A Pulitzer Prize–winning showman and “reformed Liberal” rants about the precarious state of the nation.
In 39 short essays, playwright, screenwriter and director Mamet (Theatre, 2010) discusses many of his least-favorite things, including taxes, sloth, foreign aid, the notion of global warming, big government, taxes, the present Democratic administration, liberals, taxes and “social justice” (quotes his). Did we mention taxes? With the mood of serious discussion, the author weights this jeremiad with stilted argot and copious footnotes that are simply more of the same arguments in reduced typeface. But Mamet is sharper than the conventional scold, and, like his most memorable stage characters, he offers a mashup of notions, some commendable, supported by reference to very selective history. Unabashed in making blanket, unfounded assertions, the gifted dramatist erects nincompoop straw men easily demolished with clever, impassioned rhetoric. Detection of undeniable flaws in liberal logic, rightly derided, gives way to ad hominem argument, post hoc reasoning and faulty classification—it’s disputation, not evidence. In a monolithic, elitist Left—one surely not as cohesive and close-minded as Mamet depicts, one more liable to agree with him on, say, the benefits of capitalism (albeit, perhaps, with more legal safeguards—he sees hypocrisy. Surely, community values and the unfettered marketplace of ideas are important to liberal and conservative alike. Sweetened with personal history, a couple good jokes and some pointed insights, Mamet’s polemic yields no secret and scant knowledge. He does, nevertheless, raise the volume with incontestable dramatic talent.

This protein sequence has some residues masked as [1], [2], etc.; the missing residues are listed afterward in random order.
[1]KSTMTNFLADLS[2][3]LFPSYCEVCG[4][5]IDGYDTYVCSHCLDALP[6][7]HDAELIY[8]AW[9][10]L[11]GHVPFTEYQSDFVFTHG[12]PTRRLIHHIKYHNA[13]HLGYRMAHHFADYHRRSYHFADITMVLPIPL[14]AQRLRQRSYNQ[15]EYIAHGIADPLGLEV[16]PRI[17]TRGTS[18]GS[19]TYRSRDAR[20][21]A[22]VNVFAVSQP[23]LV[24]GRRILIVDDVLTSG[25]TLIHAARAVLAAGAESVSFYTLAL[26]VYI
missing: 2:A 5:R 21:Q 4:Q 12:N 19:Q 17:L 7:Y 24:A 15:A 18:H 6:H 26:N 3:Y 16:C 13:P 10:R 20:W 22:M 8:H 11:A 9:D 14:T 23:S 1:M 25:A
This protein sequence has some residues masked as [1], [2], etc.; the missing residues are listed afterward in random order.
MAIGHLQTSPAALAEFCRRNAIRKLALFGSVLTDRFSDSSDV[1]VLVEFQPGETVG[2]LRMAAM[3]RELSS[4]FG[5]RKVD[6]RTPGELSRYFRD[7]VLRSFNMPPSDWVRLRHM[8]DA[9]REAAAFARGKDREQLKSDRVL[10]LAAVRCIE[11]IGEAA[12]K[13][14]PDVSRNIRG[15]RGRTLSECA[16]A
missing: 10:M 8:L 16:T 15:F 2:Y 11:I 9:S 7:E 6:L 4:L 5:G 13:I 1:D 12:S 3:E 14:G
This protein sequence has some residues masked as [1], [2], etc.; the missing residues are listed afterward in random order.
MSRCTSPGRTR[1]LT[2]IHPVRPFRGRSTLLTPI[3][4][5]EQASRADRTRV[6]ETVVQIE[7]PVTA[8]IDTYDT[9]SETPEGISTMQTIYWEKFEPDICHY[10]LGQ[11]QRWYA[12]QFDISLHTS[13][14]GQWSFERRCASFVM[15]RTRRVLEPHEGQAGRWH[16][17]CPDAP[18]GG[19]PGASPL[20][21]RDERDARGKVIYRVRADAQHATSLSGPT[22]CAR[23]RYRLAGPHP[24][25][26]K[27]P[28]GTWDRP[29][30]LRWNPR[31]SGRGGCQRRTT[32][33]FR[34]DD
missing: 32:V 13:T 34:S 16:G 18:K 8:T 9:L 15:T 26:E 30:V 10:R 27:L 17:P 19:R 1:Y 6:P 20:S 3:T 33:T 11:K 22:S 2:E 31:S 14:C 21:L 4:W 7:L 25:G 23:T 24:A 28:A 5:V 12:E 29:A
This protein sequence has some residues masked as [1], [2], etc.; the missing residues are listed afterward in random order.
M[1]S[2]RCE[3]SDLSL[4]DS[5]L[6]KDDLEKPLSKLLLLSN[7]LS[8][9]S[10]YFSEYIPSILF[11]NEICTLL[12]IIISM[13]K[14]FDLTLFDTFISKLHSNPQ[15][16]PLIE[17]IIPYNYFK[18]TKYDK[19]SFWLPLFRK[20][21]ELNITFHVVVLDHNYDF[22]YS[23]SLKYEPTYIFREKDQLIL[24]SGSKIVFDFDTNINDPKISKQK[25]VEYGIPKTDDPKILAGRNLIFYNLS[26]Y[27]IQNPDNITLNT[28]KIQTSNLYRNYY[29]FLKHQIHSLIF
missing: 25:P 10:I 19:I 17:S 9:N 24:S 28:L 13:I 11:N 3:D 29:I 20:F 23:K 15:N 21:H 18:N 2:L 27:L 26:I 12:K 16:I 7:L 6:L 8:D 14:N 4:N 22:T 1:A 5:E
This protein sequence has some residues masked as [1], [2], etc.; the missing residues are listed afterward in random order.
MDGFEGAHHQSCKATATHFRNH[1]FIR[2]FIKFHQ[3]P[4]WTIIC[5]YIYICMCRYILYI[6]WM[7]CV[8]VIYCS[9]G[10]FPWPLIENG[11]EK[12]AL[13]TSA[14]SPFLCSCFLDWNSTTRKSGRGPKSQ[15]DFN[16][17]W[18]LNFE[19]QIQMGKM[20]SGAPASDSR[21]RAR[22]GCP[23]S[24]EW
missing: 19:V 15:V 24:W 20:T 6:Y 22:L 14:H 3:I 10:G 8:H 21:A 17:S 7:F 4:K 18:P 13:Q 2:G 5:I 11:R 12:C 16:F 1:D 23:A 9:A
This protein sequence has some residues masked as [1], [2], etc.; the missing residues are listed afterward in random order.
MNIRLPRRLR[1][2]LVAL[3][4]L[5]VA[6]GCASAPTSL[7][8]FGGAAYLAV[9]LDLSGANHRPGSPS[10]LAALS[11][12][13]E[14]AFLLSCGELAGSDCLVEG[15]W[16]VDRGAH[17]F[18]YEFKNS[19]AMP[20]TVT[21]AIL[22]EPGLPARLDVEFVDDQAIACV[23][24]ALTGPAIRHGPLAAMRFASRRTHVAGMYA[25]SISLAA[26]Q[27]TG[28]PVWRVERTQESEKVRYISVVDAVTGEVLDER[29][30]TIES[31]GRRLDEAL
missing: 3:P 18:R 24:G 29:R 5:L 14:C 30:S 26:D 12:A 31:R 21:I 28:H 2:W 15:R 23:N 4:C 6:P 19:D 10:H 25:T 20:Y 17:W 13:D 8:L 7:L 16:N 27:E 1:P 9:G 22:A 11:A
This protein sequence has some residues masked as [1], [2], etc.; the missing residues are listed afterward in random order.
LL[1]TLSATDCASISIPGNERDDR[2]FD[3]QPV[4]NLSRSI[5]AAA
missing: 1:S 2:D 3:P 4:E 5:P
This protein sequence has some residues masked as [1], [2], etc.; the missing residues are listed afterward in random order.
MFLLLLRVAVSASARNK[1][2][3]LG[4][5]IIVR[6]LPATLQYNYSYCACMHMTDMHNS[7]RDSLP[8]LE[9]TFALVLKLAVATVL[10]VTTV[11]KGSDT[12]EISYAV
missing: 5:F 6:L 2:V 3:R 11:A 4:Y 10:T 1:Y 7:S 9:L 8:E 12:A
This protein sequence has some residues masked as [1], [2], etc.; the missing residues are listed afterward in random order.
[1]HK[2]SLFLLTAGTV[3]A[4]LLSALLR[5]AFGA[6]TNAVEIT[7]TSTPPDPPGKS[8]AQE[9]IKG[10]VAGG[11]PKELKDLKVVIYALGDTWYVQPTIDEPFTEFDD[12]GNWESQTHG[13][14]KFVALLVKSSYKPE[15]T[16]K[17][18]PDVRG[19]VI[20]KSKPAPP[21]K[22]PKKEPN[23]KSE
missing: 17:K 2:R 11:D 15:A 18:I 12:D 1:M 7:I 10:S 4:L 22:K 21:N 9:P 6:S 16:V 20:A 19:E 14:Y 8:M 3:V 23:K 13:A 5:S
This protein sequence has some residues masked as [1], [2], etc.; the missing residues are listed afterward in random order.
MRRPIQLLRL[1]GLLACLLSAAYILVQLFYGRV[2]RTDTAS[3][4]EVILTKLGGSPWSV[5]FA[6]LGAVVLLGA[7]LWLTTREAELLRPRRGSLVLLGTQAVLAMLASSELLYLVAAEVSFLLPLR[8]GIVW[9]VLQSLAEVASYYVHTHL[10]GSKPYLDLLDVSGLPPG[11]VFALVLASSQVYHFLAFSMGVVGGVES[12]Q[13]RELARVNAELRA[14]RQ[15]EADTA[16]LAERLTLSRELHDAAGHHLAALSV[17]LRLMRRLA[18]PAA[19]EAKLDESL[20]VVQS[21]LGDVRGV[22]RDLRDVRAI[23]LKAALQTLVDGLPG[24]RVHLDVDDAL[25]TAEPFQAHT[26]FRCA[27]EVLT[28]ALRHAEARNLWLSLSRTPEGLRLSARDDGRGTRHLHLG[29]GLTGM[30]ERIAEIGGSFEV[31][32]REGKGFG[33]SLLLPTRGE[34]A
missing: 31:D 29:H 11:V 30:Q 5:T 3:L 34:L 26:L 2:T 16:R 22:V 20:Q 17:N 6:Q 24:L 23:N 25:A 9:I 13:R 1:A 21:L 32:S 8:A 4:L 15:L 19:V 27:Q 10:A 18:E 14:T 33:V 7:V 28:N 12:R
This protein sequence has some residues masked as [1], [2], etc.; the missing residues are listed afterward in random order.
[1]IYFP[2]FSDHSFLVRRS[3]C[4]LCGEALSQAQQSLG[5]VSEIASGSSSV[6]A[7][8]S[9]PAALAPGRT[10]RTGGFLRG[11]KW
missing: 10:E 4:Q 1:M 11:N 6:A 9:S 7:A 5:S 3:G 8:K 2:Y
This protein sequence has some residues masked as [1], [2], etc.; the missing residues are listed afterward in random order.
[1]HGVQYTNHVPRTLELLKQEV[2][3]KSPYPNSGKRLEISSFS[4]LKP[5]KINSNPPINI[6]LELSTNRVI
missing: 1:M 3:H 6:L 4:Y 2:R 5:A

A Manichean analysis from a strident new voice from the Right—for liberals, something intended to ignite antagonism; for the like-minded, a buttress against the opposition.